A repair café is a meeting place in which people repair household electrical and mechanical devices, computers, bicycles, clothing, and other items. They are organized by and for local residents. Repair cafés are held at a fixed location where tools are available and where you can fix your broken goods with the help of volunteers. The objectives are to reduce waste, to maintain repair skills and to strengthen social cohesion.
The Fix Is In
As of 2019, there are more than 150 Repair Cafes in the United States. The largest concentration is in the Northeast, with 50 or so in eastern New York and northern New Jersey and another 50 in Massachusetts and the other New England states. The upper Midwest and the West Coast are the next most “repairing” regions. Sprinkled around the country, you will find regular events in Colorado, Ohio, and the DC and Philly areas, plus outposts in Fairbanks, Alaska; Honolulu, Hawaii; Lincoln, Nebraska; Ellensburg, Washington; Moscow, Idaho; Houston, Texas; the Research Triangle of North Carolina; and St. Petersburg, Florida—with wide open spaces in between.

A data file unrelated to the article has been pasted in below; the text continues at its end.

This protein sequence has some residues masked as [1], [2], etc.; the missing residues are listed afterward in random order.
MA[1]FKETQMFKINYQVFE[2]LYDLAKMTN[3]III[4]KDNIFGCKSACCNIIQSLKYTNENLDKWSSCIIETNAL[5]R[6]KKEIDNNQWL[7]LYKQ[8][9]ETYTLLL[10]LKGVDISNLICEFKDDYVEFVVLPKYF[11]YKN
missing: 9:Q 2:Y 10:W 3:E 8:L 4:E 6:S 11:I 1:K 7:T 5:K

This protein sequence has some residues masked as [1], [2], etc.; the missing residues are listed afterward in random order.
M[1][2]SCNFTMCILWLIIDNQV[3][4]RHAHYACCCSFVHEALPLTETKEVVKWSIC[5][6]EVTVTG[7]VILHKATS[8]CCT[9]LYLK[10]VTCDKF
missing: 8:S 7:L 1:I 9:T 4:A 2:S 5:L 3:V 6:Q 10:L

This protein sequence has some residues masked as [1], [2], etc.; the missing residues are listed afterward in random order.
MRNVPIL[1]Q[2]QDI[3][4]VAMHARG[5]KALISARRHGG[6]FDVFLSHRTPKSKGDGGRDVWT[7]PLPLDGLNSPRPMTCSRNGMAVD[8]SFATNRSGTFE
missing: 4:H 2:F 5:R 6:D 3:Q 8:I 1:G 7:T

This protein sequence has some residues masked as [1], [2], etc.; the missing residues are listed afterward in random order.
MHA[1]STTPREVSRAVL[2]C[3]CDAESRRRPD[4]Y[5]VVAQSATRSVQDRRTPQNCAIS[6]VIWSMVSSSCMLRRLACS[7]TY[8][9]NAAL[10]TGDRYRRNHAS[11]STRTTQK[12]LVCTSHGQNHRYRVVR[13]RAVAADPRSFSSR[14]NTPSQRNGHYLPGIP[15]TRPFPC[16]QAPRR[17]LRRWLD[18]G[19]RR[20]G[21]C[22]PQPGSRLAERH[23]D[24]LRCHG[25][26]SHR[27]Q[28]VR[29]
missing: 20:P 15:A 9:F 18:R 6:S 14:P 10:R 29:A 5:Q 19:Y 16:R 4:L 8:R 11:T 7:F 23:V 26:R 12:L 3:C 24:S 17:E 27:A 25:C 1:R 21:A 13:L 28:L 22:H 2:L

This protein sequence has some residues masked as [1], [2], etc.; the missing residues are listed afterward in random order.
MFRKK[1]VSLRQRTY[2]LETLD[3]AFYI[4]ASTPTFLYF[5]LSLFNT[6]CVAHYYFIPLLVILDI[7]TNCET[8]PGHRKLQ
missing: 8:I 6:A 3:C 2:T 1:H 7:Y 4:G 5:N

In one relatively small region—the Hudson Valley, Catskills, and Capital District of New York State—we saw more than 120 events in 2019, in 40 communities in 12 counties. These events involved the time of more than 600 volunteers who brought everything from advanced electronics skills to the wherewithal to make a mean cup of tea. The very social “cafe” side of each event thrives on home-baked treats, fruit, coffee, and tea.
Learn more about this movement in the book featured in this issue, Repair Revolution.